Centralized exchanges (also called CEXs) are organizations that coordinate cryptocurrency trading on a large scale, often replicating the model set by a traditional stock exchange. Under this model, a CEX will participate in the market by “clearing” trades through an order book, which lists open buy and sell orders. These exchanges will also offer additional services, such as asset custody.
CEXs have become popular among cryptocurrency beginners due to the friendly and familiar way they enable users to invest in digital assets. Namely, as opposed to using a crypto wallet, users of centralized exchanges can log into their accounts as they would a traditional platform. Many of these platforms also provide benefits, including wide functionality in terms of advanced features like the provision of futures and derivatives and deep liquidity, which guarantees there is a buyer for every seller and vice versa.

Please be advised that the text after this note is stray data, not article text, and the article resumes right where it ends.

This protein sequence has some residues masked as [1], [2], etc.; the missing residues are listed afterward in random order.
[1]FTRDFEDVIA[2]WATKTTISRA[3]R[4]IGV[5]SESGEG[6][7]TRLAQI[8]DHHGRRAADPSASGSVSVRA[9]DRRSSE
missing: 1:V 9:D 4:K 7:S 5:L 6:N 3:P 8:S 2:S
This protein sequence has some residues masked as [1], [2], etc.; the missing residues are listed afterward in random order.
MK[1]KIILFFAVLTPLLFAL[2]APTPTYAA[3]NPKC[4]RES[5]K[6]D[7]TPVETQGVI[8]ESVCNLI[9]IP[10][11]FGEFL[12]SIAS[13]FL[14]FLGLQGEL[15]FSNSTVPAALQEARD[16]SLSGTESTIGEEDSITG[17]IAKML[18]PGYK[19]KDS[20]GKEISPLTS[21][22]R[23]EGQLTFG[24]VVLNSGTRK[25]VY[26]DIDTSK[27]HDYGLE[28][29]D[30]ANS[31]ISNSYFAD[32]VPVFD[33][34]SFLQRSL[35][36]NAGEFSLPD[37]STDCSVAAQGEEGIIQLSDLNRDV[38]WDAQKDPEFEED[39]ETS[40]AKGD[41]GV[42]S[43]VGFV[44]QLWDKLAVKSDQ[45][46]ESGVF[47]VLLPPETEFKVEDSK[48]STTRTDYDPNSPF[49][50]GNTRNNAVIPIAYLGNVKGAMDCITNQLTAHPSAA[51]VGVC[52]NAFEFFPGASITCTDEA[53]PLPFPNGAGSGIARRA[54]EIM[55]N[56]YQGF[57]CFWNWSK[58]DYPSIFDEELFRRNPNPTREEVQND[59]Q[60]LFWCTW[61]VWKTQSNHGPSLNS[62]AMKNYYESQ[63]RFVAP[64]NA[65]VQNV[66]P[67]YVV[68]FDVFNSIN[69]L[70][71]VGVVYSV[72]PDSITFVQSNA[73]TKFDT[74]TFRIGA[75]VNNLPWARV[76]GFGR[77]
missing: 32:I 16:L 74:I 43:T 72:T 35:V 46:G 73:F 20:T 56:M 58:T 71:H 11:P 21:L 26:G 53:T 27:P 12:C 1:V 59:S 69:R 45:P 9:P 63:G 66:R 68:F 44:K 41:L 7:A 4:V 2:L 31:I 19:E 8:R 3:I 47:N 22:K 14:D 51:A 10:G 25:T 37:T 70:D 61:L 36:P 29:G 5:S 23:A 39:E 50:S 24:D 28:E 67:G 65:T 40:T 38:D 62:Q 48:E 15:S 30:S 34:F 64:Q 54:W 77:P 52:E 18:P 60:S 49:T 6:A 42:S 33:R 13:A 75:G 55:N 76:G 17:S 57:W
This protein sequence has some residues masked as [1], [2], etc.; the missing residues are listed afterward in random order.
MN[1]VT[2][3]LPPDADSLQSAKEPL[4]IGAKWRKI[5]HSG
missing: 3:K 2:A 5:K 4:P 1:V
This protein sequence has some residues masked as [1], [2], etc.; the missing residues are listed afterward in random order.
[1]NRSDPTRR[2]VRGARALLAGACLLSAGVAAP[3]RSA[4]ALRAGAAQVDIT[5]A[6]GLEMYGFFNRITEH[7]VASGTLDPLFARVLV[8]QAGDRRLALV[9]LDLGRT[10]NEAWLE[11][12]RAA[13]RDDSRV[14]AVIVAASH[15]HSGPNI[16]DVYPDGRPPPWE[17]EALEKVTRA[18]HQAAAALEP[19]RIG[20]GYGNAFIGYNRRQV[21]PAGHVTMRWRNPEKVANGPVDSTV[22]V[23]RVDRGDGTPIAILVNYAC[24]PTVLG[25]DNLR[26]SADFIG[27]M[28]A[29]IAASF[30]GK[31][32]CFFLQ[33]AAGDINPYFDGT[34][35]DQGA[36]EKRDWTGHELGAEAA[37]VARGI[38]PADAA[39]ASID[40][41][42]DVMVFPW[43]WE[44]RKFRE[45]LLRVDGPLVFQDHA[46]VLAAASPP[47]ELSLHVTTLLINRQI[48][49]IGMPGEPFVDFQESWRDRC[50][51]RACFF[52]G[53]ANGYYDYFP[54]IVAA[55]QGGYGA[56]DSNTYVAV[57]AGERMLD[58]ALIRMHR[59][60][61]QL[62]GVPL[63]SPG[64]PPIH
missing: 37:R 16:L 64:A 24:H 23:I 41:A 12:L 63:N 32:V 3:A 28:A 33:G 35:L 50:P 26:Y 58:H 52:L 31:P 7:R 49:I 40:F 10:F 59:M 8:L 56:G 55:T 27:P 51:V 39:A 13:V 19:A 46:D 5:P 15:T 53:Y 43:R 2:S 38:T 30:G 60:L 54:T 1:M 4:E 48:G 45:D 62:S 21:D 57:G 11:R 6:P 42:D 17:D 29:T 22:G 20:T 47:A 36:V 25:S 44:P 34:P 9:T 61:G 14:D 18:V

When making a cryptocurrency purchase, users must decide between a broker, a digital asset exchange or a direct exchange with a seller.
Although there are several different methods to purchase cryptocurrencies, the most common question investors will ask is if they should use a broker or an exchange. Perhaps, the most common between the two is an exchange, more closely defined as a marketplace-like platform for buyers and sellers to unite in the trading of digital assets. Exchanges offer lower fees than a broker and have since improved the user experience to lower the barriers to entry for first-time traders.
However, as users go down the exchange route, they must make a further decision between a decentralized or centralized offering, where they will weigh factors such as asset availability, security and fees.